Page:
Building your engineering career in Canada: Tips to succeed in the Canadian licensing process
Published September 1, 2022.
Estimated reading time: 3.5 minutesIn summary:
- Career opportunities for internationally-trained engineers are increasing due to significant labour shortages.
- There is a tremendous opportunity for foreign-trained engineers to advance their career and increase their income.
- To successfully advance through the Canadian licensing process, immigrant and refugee engineers must promptly and thoroughly complete all steps required by the provincial regulator where they wish to live and work.
With labour shortages resulting from the growth in aerospace, public infrastructure and clean energy projects, internationally-trained engineers are in-demand. This means immigrant and refugee engineers' skills, knowledge and experiences are extremely valuable to Canadian employers. This is good news for newcomers. Engineer salaries in Canada range from $100,000 to $160,000 per year or more.
According to Windmill Microlending’s Trending Jobs Report, numerous engineering disciplines have great potential for significant income growth and career advancement in Canada. This includes:
- Aerospace engineer
- Mechanical engineer
- Electrical engineer
- Civil engineer
- Chemical engineer
To become a licensed engineer in Canada, you must complete either one of the licensing processes of Canada’s provincial or territorial engineering regulators. Internationally-trained engineers not licensed by a regulatory body can work in Canada, but their career opportunities are limited. They need to be supervised by a licenced engineer (professional engineer or P. Eng.) who takes professional responsibility for their work. In some cases, Canadian organizations may ask you to register as an engineer-in-training or to be eligible for licensure by an engineering regulator.
If you are an internationally-educated engineer looking to learn more about the steps needed to become licensed to work in Canada, visit Windmill’s Educational Pathways for Skilled Newcomers.
As part of the Canadian engineer licensing process, you’ll need to complete:
- An academic assessment
- A work experience assessment
- A language competency assessment
- A character assessment
- A professional practice examination
Windmill connected with Enayat Aminzadah, International Qualifications Officer, at the Association of Professional Engineers and Geoscientists of Alberta (APEGA), which regulates the practices of engineering and geoscience in the province. APEGA is the only engineering and geoscience regulator in Canada to have a full-time international qualifications officer providing newcomers with guidance and support on its application process and engineer licensing requirements.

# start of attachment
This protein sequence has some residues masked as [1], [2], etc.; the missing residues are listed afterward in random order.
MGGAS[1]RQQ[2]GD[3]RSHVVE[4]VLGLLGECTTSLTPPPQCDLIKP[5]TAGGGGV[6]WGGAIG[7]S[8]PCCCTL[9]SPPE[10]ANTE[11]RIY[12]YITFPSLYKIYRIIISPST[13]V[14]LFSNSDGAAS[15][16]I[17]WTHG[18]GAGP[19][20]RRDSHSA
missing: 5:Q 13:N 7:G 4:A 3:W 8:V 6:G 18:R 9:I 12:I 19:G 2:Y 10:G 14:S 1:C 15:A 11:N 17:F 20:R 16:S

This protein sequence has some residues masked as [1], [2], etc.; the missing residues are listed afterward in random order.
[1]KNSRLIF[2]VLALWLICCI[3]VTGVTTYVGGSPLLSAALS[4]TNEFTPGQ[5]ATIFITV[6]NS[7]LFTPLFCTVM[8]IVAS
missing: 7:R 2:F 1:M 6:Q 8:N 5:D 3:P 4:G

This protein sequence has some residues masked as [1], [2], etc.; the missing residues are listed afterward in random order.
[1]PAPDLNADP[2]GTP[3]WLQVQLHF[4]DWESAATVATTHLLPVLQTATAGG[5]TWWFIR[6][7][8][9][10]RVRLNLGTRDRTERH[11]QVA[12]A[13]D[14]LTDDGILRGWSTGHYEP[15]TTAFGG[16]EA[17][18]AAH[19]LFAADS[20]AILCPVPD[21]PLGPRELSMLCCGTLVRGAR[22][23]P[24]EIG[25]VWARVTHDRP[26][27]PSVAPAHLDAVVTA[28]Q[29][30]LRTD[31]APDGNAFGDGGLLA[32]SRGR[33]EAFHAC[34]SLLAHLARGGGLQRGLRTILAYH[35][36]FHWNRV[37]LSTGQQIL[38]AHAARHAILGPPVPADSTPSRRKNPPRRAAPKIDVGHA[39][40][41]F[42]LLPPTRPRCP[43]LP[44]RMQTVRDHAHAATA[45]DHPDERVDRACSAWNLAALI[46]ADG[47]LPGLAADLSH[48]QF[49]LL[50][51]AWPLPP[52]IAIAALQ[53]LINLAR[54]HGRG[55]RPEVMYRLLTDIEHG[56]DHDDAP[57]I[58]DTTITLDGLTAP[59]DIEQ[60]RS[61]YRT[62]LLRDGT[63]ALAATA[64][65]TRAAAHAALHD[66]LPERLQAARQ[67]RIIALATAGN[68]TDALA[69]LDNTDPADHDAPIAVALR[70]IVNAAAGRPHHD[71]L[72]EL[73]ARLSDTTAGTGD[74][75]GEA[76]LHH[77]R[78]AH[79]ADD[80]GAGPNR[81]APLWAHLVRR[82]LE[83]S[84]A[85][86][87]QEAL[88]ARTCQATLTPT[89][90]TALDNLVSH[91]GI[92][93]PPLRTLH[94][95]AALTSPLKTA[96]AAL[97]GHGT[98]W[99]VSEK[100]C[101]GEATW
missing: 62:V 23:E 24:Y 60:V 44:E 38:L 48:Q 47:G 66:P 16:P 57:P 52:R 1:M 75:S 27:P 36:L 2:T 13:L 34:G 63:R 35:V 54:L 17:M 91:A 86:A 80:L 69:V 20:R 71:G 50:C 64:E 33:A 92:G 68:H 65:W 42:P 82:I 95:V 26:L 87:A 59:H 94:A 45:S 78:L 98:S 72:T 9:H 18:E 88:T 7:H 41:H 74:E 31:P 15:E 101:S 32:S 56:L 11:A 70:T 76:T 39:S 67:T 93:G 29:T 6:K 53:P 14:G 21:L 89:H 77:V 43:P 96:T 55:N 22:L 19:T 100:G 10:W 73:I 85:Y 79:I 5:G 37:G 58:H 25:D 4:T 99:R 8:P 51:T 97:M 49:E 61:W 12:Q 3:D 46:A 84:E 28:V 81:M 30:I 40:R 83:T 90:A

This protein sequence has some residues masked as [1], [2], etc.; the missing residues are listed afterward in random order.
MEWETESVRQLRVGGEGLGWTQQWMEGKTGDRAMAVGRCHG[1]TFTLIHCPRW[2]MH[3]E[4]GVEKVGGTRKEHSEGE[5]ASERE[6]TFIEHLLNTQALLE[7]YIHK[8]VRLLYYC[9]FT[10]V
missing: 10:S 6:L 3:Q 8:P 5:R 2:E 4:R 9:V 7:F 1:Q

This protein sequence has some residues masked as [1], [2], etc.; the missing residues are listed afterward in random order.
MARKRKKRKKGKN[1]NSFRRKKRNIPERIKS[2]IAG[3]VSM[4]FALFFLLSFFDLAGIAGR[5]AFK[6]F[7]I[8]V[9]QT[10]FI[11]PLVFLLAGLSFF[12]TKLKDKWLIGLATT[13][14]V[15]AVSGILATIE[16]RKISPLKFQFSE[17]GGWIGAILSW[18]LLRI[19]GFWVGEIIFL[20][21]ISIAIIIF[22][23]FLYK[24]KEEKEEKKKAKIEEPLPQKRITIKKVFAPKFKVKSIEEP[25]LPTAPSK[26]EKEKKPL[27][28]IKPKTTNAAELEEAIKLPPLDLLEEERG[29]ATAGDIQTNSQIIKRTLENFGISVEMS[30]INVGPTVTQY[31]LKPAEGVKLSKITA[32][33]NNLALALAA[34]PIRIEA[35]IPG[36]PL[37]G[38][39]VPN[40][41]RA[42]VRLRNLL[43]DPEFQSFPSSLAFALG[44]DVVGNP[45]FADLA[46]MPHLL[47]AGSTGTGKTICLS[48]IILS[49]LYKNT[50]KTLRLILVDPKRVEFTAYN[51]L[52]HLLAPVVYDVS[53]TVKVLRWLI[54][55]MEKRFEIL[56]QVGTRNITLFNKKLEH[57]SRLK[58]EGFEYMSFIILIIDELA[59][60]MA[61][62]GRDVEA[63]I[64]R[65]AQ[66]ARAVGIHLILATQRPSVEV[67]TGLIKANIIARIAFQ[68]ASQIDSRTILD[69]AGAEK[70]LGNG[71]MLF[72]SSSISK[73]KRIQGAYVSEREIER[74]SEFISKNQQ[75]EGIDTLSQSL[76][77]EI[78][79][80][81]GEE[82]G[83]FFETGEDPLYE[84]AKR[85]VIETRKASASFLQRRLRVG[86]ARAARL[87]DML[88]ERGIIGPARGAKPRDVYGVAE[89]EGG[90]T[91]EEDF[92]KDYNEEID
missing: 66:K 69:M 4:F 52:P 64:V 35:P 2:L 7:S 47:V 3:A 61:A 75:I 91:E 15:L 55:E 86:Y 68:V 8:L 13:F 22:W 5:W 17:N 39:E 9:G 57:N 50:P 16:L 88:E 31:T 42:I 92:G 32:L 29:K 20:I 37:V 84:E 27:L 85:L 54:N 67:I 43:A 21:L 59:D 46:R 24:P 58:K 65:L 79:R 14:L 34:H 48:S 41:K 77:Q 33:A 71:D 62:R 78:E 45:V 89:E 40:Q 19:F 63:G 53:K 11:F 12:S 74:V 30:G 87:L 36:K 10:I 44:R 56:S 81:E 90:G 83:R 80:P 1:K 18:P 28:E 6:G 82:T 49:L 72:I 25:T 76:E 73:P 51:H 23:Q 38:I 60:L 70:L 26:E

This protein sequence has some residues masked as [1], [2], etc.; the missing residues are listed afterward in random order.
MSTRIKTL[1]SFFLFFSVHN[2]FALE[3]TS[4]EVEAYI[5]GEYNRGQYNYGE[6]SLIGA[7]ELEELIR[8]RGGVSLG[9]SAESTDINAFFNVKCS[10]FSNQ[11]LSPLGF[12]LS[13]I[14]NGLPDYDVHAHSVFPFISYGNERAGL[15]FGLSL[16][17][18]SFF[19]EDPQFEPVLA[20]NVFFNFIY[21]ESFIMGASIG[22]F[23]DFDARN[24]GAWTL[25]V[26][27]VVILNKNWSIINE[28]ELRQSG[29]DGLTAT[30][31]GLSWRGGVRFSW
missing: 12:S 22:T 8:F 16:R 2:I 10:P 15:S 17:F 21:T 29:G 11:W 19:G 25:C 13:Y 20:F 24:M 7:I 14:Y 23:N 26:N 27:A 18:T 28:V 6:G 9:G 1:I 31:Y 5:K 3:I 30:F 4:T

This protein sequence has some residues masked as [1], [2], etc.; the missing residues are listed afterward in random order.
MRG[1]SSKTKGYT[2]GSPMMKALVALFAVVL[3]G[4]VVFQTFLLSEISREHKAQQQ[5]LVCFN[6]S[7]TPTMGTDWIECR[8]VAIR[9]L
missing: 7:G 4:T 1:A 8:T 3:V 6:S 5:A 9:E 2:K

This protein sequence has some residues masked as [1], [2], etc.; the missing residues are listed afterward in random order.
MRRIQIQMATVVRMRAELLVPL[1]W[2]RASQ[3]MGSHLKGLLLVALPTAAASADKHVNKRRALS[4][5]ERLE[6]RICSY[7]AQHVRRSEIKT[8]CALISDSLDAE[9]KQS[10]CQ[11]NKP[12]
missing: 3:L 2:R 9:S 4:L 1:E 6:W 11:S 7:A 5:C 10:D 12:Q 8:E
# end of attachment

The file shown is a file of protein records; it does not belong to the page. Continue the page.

Aminzadah offers a few recommendations for advancing through the engineer licensure process.
Licensing Tip #1: Get your academic credentials evaluated
Most engineering regulators in Canada will evaluate your academic documents —degrees or transcripts to decide if you need to complete any additional courses or take any examinations. In some provinces or territories, your institution must send these documents to either the regulator or a credential assessment agency. For example, In Alberta, foreign-trained engineers must obtain a Course-by-Course International Credential Advantage Package of their academic records from World Education Services (WES Canada).
Licensing Tip #2: Highlight your work experience as an engineer
All regulatory bodies across Canada have a work experience requirement for internationally-trained engineers to earn their licence. They require proof that you have completed a minimum of four years of engineering work experience and at least one year of experience in a Canadian work environment. In some cases, a competency-based assessment (CBA) is used for professional engineer applications. The CBA enables you to demonstrate how you qualify for an engineer licence by using specific examples from your international work history to show that you meet the key competencies.
Licensing Tip #3: Complete your licensing application package fully and promptly to maximize efficiency
Reviews for licensing applications for internationally-trained engineers can take at least six months in some provinces. You can reduce delays by submitting all necessary documents specified by the regulator in the province where you wish to live and work, as soon as possible, and check in with the regulator, regularly to ensure you haven’t missed any communications from them.
Licensing Tip #4: Learn about and complete the language, character, professionalism and ethics requirements of being an engineer in Canada
These steps differ from province-to-province. You will need to complete the Professional Practice Examination (PPE), testing your knowledge of ethics and Canadian law related to engineering. If your provincial regulator says you meet the standards of a licensed engineer, they will contact you to finalize the process, paving the way for you to become an engineer in Canada.
An affordable Windmill microloan of, up to $15,000, can help you pay for the costs of re-certification, bridge programs, qualifying exams, exam preparation courses and the licensure process in Canada. Find out if you’re eligible by taking our two-minute loan eligibility quiz.
Here are some websites and helpful resources to empower you toward achieving Canadian engineering career success.
- World Education Services Canada (WES Canada)
- Tips and resources for international engineering graduates
- Overview of the engineer licensing process
- Information for internationally-trained engineers
- In-demand skills for engineers in Canada
- Frequently-asked questions about engineering in Canada
- Full list of engineering regulatory bodies for every province and territory in Canada.